MARCIANO: Yes. That's the next segment. Stick around.
All right, guys.
SPACEY: Thanks, man.
MARCIANO: Hey, listen, we're reading your tweets. We have some great feedback. We're going to talk about it next.
MARCIANO: We're not implying anything by that song, by the way, but we do want to you tweet. We asked you this morning what you thought about P. Diddy's son getting a full football scholarship to play at UCLA. People have been outraged that the son of a hip-hop mogul is getting that money. But other people say he deserved it.
Dana tweets that "The son earned his scholarship. Maybe dad could sponsor two students who need financial help." Ok.
Another person writes, "Absolutely not. Kids from rich backgrounds are already at an advantage. It's the poor that need supporting."
And Karen said "If his dad wasn't P. Diddy would anyone care? Leave the kid alone. He earned it."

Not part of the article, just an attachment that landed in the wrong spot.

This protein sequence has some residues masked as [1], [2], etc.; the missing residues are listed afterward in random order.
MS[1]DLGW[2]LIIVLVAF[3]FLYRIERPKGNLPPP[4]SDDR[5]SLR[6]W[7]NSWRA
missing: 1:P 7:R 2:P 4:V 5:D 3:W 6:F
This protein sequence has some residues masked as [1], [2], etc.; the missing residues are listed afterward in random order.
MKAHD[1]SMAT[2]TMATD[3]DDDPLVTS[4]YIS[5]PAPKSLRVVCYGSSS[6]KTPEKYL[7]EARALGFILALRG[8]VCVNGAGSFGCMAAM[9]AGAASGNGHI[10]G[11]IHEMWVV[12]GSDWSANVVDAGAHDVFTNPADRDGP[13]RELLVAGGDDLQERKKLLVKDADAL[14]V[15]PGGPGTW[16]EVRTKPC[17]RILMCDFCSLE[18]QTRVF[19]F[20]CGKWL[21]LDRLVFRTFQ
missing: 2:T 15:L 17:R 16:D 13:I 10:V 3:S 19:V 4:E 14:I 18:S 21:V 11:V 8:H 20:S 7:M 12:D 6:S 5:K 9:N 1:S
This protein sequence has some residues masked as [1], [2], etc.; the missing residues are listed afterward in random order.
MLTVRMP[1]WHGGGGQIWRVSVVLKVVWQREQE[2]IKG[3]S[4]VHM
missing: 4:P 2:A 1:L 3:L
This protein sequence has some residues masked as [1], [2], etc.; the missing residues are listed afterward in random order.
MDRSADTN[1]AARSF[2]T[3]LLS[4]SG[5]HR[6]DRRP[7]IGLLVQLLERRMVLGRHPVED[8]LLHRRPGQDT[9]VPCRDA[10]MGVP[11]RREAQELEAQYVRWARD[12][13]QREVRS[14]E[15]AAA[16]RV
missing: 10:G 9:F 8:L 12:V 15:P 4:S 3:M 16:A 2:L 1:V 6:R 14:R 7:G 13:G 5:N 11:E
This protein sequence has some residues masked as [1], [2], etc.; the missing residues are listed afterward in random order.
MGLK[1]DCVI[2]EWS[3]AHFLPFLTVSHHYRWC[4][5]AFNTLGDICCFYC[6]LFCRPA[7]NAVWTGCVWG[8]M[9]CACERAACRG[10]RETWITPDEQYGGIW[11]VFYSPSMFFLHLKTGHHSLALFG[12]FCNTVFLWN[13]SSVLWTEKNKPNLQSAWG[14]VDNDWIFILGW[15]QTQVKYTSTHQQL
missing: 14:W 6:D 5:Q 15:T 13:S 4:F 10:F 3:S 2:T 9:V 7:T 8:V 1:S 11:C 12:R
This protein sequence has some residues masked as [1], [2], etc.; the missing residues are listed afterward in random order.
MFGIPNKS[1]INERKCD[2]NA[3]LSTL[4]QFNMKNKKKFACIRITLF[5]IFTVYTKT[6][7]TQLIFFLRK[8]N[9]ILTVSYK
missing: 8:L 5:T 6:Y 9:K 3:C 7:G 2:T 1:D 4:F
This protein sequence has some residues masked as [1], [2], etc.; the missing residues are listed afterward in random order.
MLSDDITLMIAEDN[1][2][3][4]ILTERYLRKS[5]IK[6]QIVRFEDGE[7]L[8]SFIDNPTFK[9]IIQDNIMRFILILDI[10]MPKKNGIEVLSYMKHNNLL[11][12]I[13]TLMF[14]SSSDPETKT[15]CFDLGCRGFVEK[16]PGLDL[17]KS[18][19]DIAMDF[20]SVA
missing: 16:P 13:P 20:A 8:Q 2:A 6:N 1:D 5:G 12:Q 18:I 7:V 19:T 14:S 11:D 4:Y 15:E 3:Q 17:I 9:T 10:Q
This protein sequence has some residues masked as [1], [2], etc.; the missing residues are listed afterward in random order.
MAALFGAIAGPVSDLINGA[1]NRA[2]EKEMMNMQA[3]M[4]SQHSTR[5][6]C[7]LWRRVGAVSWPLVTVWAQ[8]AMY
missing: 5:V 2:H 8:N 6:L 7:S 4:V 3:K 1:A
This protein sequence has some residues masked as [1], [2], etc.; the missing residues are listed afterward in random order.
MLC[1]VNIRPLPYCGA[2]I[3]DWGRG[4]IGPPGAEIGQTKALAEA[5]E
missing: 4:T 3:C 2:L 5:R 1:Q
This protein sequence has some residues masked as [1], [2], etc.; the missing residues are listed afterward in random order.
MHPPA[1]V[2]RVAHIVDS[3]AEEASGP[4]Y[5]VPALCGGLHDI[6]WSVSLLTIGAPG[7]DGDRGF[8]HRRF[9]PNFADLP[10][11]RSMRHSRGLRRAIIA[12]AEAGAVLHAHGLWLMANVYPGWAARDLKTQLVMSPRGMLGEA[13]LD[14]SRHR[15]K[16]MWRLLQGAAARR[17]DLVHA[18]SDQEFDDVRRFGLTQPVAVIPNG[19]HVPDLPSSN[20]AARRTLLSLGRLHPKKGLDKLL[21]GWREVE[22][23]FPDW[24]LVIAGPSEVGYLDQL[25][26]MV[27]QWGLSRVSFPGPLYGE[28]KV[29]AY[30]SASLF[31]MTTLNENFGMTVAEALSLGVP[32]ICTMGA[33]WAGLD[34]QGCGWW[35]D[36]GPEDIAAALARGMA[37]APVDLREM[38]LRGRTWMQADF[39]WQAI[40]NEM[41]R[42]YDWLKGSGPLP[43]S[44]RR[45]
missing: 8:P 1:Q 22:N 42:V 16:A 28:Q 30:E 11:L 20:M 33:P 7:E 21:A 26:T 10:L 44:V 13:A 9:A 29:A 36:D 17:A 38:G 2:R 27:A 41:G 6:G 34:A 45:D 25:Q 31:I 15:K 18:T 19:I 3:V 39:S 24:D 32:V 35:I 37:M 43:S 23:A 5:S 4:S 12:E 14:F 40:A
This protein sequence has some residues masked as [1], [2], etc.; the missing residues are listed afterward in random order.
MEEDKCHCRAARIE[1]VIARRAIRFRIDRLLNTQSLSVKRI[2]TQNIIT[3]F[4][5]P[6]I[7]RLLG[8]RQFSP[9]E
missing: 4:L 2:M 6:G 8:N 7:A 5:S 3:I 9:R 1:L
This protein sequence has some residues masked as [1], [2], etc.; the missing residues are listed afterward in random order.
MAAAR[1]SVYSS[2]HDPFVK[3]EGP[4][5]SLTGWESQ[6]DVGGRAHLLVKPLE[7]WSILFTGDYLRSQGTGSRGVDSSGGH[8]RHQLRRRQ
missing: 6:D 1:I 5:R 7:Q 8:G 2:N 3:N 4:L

Well, if you're buried in student loan debt, maybe you can learn a lesson or two from a man who paid off $90,000 in student loans in less than a year. He'll join me live around 9:10 a.m.
MARCIANO: Welcome back. Here's Christine Romans with a preview of today's "YOUR BOTTOM LINE".
CHRISTINE ROMANS, HOST, "YOUR BOTTOM LINE": Good morning, Rob.
Extended unemployment benefits are running out for tens of thousands of Americans years after the jobless crisis began. Is now finally the right time to pull back on the unprecedented amount of help being handed out?
Plus, does a smaller class mean a better education for your child? The bottom line on whether class size matters. And voters turnout among Latinos could be as high as 12 million come November. Democrats assume that vote belongs to them, but we'll double digit Latino unemployment and the president's aggressive stance on deportations cost him the support he needs.
That's all coming up at 9:30 a.m. Eastern -- Rob.